This report presents the findings and recommendations of an investigation into a nosocomial outbreak of coronavirus disease 2019 (COVID-19) at St. Augustine’s Hospital in Durban, South Africa. The investigation began on 4 April after the identification of a number of confirmed COVID-19 cases and three deaths at the hospital. Investigation methods included medical record reviews, ward visits, and interviews with health care workers and management. A detailed timeline of patient cases was constructed to generate hypotheses as to the spread of infection through the hospital. In addition, DNA sequencing of severe acute respiratory syndrome-related coronavirus 2 (SARS-CoV-2) nucleic acid extracted from nasopharyngeal and oropharyngeal swab samples was performed and phylogenetic analysis was conducted.
Between 9 March and 30 April 2020, 119 confirmed cases were identified at St. Augustine’s Hospital (39 patients and 80 staff). The 80 staff represent approximately 5% of all staff tested for SARS-CoV-2. The most plausible hypothesis is that there was a single introduction of SARS-CoV-2 to the hospital on 9 March, most likely as a result of transmission from a patient attending the Emergency Department for investigation of COVID-19 to another patient present in the ED at the same time who was then admitted to the cardiac intensive care unit with a suspected stroke. The infection then spread rapidly through the hospital, involving patients on at least five wards.Phylogenetic analysis supports the main hypothesis of a unique introduction followed by widespread transmission in the hospital. All of the 18 SARS-CoV-2 genomes produced (nine from patients and nine from health care workers) clustered together with limited genetic diversity. All of the sequences belong to the A2a clade associated with infections from Europe.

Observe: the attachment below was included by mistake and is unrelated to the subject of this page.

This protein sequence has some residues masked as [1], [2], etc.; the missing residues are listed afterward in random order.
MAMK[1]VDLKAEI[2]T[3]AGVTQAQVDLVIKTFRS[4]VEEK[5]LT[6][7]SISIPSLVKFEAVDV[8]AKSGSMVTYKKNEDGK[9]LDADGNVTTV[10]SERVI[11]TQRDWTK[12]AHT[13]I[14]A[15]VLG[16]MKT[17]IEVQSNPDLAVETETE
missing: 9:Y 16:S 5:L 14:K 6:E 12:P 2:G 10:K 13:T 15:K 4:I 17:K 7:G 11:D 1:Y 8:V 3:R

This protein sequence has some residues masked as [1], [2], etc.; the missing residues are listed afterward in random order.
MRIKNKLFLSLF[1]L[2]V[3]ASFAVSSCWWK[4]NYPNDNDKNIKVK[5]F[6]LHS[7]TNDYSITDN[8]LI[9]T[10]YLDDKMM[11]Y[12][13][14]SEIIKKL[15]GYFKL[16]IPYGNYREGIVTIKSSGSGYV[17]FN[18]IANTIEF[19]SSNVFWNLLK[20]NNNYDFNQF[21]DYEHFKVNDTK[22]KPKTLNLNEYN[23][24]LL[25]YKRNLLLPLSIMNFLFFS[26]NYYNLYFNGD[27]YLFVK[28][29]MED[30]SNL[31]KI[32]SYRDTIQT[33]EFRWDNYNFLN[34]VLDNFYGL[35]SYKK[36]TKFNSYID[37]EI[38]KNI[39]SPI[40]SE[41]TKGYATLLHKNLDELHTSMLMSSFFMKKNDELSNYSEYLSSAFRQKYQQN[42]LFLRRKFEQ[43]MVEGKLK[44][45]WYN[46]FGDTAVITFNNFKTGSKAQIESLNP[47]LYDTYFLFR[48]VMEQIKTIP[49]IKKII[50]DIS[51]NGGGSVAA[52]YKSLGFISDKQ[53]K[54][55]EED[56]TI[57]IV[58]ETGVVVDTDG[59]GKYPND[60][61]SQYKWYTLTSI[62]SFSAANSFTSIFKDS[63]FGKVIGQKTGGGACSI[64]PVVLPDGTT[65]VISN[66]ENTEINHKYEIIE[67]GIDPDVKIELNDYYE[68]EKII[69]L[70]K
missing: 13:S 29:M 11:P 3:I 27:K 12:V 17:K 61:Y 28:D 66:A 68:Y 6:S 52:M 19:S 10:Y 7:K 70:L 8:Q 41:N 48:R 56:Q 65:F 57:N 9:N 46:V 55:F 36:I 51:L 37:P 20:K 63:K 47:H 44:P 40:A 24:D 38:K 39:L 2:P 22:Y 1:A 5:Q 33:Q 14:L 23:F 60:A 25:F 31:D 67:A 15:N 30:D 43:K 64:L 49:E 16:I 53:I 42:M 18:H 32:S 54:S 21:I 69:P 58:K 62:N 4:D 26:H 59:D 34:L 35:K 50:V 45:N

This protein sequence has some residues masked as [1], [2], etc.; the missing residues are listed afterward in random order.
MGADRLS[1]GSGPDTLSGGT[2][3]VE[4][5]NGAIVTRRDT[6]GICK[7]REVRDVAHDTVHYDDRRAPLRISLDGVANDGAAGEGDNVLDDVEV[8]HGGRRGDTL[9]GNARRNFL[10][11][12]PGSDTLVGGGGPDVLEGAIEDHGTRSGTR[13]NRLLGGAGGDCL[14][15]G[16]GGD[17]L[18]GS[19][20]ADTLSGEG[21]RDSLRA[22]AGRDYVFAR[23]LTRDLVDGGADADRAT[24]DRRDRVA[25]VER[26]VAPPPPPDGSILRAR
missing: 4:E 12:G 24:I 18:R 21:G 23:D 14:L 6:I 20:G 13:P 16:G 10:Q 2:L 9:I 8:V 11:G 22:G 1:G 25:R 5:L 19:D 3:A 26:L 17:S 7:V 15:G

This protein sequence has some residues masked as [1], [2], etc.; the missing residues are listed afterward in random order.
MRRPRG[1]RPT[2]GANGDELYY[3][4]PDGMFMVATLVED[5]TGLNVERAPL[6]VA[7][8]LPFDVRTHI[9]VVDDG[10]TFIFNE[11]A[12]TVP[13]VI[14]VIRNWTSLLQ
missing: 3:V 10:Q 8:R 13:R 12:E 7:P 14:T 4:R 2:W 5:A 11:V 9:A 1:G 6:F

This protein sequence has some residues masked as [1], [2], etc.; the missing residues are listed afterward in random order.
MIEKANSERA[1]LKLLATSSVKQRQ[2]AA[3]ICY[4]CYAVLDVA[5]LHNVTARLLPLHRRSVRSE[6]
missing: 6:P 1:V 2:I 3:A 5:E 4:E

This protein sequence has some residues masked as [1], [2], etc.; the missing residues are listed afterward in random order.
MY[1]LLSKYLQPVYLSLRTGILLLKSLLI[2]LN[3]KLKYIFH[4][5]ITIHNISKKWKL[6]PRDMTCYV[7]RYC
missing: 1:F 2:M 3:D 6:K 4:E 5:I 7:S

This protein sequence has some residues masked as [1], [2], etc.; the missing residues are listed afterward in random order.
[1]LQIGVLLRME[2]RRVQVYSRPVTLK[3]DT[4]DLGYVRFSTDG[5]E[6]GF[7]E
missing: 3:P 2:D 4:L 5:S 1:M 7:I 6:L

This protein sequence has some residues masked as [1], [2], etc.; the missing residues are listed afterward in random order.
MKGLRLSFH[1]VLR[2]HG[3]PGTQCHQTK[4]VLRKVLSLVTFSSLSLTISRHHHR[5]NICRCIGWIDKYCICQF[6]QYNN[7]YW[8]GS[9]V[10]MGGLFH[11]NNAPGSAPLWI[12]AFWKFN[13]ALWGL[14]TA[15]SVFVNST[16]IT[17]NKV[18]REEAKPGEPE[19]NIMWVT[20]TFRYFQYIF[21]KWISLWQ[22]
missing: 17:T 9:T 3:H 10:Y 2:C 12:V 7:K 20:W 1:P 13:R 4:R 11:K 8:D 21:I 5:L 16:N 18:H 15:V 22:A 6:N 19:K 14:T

In response to the coronavirus disease 2019 (COVID-19) pandemic, we created the Network for Genomics Surveillance in South Africa (NGS-SA) with a grant from the South African Medical Research Council (SAMRC) and the South African Department of Science and Innovation (DSI). Our goal is to sequence at least 10,000 genomes of severe acute respiratory syndrome-related coronavirus 2 (SARS-CoV-2) to inform the public health response in South Africa.
News date: 2020-05-22
KRISP has been created by the coordinated effort of the University of KwaZulu-Natal (UKZN), the Technology Innovation Agency (TIA) and the South African Medical Research Countil (SAMRC).